Graphic novels seem to be developing into a potent force in the book marketplace; this is the first one I have ever read, based on a program I heard on NPR (National Public Radio).
The setting is the winter of 1928-9 in Berlin, Germany. Political and social unrest blanket the city even heavier than the snow. Three distinct story lines are being related against this backdrop with only indirect communication between them. There is an amateur artist connecting with a journalist, a frustrated mother trying to provide for her children while investigating communism, and a multi-generational family of Jews just beginning to experience persecution. Players from all three lines cross each other visually and in passing conversations.
The artwork is nothing stunning, but it is clear monochrome with a lot of different and interesting angles of view. It is much easier to feel present in the past via the images, rather than simply relying on an author’s written descriptions of the city, the places, and the people. The panels also allow the reader to see the indirect connections between the main characters with their own eyes, making the reading experience that much more imaginative, in my opinion.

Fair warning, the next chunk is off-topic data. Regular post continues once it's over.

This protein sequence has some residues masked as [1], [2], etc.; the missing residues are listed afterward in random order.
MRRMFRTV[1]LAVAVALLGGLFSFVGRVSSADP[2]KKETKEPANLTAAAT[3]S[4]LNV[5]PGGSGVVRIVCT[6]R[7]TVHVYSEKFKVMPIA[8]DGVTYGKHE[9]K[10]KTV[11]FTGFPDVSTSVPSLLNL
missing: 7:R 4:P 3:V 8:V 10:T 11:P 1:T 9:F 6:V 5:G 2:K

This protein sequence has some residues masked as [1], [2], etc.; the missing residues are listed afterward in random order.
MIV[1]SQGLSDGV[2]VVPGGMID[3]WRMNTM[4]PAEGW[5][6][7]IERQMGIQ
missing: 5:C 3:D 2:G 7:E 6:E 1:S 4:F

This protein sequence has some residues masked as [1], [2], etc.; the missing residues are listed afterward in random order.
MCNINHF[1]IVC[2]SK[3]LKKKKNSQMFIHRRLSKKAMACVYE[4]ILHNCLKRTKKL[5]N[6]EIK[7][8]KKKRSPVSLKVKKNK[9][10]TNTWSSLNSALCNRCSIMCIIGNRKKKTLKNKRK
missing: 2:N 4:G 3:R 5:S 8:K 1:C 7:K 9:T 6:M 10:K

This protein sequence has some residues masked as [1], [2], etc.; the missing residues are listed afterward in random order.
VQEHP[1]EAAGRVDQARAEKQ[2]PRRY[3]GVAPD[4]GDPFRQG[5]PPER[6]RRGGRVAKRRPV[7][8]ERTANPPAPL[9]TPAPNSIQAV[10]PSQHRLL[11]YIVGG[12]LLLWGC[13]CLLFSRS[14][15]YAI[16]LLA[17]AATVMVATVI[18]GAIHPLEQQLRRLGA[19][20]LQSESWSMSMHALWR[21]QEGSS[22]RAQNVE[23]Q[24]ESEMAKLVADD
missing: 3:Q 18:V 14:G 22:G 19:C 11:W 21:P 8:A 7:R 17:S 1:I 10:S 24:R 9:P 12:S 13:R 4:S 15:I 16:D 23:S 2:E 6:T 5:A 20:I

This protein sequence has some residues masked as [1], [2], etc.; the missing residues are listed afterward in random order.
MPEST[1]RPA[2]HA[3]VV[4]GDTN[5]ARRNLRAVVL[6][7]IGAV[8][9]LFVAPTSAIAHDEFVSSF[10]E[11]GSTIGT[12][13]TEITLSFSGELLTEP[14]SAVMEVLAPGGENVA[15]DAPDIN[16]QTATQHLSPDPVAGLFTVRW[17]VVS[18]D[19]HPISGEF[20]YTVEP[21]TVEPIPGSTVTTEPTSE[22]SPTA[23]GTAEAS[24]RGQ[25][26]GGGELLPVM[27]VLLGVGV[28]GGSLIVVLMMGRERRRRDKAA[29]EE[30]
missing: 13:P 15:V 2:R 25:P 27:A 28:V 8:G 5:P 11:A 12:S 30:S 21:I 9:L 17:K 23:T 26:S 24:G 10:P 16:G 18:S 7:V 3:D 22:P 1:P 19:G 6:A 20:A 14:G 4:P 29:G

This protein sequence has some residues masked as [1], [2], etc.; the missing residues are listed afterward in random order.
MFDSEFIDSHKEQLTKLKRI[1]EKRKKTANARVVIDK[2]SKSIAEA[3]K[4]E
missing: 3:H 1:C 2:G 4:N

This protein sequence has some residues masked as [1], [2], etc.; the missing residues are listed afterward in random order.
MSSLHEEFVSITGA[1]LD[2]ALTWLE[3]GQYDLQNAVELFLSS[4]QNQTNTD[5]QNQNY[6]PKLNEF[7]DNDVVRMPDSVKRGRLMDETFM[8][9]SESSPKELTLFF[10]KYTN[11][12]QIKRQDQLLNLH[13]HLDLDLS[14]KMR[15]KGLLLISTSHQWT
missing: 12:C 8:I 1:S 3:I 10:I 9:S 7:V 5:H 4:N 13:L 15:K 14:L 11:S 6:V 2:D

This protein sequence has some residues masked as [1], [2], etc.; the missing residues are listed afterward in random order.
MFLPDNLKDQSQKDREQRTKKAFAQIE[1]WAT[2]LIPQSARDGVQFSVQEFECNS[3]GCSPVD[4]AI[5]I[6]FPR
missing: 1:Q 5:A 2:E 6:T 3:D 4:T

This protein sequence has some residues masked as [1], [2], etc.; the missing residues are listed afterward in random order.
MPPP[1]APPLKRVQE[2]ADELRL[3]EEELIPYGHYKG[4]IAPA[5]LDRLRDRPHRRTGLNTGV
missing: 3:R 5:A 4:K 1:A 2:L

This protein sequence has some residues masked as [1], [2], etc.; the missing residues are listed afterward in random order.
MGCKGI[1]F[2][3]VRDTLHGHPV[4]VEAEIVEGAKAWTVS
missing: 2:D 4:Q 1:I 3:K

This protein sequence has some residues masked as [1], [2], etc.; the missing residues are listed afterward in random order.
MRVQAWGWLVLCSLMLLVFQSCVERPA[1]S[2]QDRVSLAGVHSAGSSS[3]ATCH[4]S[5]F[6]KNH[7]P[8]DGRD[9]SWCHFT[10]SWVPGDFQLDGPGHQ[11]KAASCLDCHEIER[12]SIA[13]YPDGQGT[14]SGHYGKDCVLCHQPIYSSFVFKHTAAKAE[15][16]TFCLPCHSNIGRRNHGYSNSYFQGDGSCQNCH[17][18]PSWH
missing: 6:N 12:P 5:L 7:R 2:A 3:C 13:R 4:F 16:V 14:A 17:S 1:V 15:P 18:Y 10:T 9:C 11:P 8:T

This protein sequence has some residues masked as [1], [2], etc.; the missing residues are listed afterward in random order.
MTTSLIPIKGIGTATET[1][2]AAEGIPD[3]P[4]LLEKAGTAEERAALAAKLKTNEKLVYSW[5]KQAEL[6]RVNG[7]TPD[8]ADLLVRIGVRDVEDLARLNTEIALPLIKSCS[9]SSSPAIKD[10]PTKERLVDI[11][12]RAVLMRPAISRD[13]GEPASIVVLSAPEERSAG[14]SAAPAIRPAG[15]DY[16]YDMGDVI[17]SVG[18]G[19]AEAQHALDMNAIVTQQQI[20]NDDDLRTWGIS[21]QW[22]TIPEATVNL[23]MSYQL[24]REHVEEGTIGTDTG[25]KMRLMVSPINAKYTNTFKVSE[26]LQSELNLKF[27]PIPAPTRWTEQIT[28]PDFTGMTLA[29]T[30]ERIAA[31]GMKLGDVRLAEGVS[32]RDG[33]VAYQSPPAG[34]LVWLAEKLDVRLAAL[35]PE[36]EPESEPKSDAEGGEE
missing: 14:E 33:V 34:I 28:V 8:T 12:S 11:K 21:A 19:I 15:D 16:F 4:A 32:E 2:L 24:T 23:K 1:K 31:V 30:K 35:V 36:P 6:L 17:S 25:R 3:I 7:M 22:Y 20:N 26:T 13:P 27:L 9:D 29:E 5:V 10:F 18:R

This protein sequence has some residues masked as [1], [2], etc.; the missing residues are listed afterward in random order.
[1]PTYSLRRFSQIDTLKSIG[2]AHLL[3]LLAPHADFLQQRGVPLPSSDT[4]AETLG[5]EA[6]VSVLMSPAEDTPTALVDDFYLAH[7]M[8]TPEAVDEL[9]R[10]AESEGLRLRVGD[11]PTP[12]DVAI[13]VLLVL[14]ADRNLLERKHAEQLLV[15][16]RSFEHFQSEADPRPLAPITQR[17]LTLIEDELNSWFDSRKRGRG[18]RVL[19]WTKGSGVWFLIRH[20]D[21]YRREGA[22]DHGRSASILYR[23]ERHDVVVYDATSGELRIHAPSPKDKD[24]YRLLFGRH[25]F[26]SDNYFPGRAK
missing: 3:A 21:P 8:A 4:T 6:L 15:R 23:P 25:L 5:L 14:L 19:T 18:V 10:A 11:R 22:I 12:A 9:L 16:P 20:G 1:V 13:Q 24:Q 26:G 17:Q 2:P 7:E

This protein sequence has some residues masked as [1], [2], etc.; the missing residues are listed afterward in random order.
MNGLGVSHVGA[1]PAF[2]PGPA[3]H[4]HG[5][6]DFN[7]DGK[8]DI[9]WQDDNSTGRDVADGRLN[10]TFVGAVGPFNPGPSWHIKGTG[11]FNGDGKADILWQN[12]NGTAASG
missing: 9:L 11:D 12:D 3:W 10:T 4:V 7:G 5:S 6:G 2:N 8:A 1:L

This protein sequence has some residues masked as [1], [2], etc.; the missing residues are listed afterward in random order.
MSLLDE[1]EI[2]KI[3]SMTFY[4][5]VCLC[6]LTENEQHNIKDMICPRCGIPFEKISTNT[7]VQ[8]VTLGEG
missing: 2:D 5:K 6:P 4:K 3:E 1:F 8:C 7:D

The biggest issue is that none of the characters are particularly interesting; they are all pretty bland and regular. I do not think that this is a direct result of the graphic format, but rather failure on the part of the author to either show or tell who they really are, what they believe in, and why we readers should care. I really believe I could like the concept of graphic novels for adult readers, but even though the artwork was not overly focused on it, the dozen panels of partial to full nudity (male and female) were a turn-off. I would not classify it as pornography, per se, since the actions are nothing more than the kind of encounters one reads about in standard books, but looking at it, even in a subtle fashion, was not an engaging experience for me.
The book itself is just shy of an inch thick, almost 8.5 x 11, and still the panels seem just as small as the shrinking comics in most newspapers, and some dialogue was difficult to read.
Rating: High. In addition to the aforementioned images of naked people, there were just over thirty instances of foul language, half a dozen of which were related to Deity.